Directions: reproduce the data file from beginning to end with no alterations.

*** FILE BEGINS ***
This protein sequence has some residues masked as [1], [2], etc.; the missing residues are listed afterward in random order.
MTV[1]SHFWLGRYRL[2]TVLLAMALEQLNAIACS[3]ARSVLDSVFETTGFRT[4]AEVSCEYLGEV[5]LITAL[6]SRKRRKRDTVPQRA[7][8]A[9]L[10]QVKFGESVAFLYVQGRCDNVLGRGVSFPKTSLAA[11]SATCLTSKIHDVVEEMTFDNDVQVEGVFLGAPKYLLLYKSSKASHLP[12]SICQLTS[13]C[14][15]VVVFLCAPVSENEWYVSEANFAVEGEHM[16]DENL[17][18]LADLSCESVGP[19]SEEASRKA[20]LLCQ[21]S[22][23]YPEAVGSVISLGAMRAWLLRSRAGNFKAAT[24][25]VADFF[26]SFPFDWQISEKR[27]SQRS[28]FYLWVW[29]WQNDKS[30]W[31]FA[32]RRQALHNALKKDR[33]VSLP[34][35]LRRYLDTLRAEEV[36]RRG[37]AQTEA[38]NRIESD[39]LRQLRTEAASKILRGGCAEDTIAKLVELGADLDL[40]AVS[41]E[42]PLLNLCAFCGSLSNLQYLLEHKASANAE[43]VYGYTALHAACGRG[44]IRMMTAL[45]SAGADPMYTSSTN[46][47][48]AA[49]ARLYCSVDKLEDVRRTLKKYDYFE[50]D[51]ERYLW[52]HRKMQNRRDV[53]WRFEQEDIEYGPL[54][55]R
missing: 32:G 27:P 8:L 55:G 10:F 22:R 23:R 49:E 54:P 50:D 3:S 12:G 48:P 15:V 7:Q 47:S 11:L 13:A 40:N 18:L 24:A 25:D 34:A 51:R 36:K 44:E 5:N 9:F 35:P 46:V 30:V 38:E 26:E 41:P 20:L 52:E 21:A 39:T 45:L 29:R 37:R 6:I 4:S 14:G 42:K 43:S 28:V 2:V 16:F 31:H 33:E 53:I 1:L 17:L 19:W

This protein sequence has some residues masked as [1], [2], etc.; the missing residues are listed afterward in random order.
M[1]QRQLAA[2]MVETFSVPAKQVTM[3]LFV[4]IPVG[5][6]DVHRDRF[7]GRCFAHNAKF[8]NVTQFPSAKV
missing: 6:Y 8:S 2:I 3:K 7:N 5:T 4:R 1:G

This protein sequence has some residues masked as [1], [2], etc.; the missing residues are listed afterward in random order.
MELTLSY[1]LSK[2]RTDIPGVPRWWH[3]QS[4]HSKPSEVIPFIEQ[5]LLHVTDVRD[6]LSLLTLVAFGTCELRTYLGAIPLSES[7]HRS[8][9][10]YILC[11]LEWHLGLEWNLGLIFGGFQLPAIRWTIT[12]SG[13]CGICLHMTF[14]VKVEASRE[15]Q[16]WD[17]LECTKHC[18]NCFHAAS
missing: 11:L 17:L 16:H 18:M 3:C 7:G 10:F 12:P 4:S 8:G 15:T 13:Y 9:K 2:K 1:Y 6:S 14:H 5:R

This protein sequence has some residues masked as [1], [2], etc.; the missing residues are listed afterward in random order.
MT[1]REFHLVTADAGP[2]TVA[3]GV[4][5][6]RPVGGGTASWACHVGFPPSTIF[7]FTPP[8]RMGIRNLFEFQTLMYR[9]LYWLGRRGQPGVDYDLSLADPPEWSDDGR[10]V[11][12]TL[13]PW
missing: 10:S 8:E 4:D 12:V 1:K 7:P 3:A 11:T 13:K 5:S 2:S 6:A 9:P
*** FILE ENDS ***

This protein sequence has some residues masked as [1], [2], etc.; the missing residues are listed afterward in random order.
MTV[1]SHFWLGRYRL[2]TVLLAMALEQLNAIACS[3]ARSVLDSVFETTGFRT[4]AEVSCEYLGEV[5]LITAL[6]SRKRRKRDTVPQRA[7][8]A[9]L[10]QVKFGESVAFLYVQGRCDNVLGRGVSFPKTSLAA[11]SATCLTSKIHDVVEEMTFDNDVQVEGVFLGAPKYLLLYKSSKASHLP[12]SICQLTS[13]C[14][15]VVVFLCAPVSENEWYVSEANFAVEGEHM[16]DENL[17][18]LADLSCESVGP[19]SEEASRKA[20]LLCQ[21]S[22][23]YPEAVGSVISLGAMRAWLLRSRAGNFKAAT[24][25]VADFF[26]SFPFDWQISEKR[27]SQRS[28]FYLWVW[29]WQNDKS[30]W[31]FA[32]RRQALHNALKKDR[33]VSLP[34][35]LRRYLDTLRAEEV[36]RRG[37]AQTEA[38]NRIESD[39]LRQLRTEAASKILRGGCAEDTIAKLVELGADLDL[40]AVS[41]E[42]PLLNLCAFCGSLSNLQYLLEHKASANAE[43]VYGYTALHAACGRG[44]IRMMTAL[45]SAGADPMYTSSTN[46][47][48]AA[49]ARLYCSVDKLEDVRRTLKKYDYFE[50]D[51]ERYLW[52]HRKMQNRRDV[53]WRFEQEDIEYGPL[54][55]R
missing: 32:G 27:P 8:L 55:G 10:F 22:R 23:R 49:E 54:P 50:D 3:S 12:G 48:P 15:V 7:Q 47:S 11:L 13:A 40:N 18:L 24:A 25:D 34:A 51:R 36:K 44:E 5:N 9:F 35:P 46:V 30:V 38:E 26:E 41:P 20:L 52:E 21:A 39:T 45:L 29:R 37:R 6:I 4:S 14:G 42:K 43:S 28:V 2:V 16:F 31:H 33:E 53:I 1:L 17:L 19:W

This protein sequence has some residues masked as [1], [2], etc.; the missing residues are listed afterward in random order.
M[1]QRQLAA[2]MVETFSVPAKQVTM[3]LFV[4]IPVG[5][6]DVHRDRF[7]GRCFAHNAKF[8]NVTQFPSAKV
missing: 6:Y 8:S 2:I 3:K 7:N 5:T 4:R 1:G

This protein sequence has some residues masked as [1], [2], etc.; the missing residues are listed afterward in random order.
MELTLSY[1]LSK[2]RTDIPGVPRWWH[3]QS[4]HSKPSEVIPFIEQ[5]LLHVTDVRD[6]LSLLTLVAFGTCELRTYLGAIPLSES[7]HRS[8][9][10]YILC[11]LEWHLGLEWNLGLIFGGFQLPAIRWTIT[12]SG[13]CGICLHMTF[14]VKVEASRE[15]Q[16]WD[17]LECTKHC[18]NCFHAAS
missing: 11:L 17:L 16:H 18:M 3:C 7:G 10:F 12:P 4:S 8:G 15:T 13:Y 9:K 2:K 1:Y 6:S 14:H 5:R

This protein sequence has some residues masked as [1], [2], etc.; the missing residues are listed afterward in random order.
MT[1]REFHLVTADAGP[2]TVA[3]GV[4][5][6]RPVGGGTASWACHVGFPPSTIF[7]FTPP[8]RMGIRNLFEFQTLMYR[9]LYWLGRRGQPGVDYDLSLADPPEWSDDGR[10]V[11][12]TL[13]PW
missing: 10:S 8:E 4:D 12:V 1:K 7:P 3:A 11:T 13:K 5:S 2:S 6:A 9:P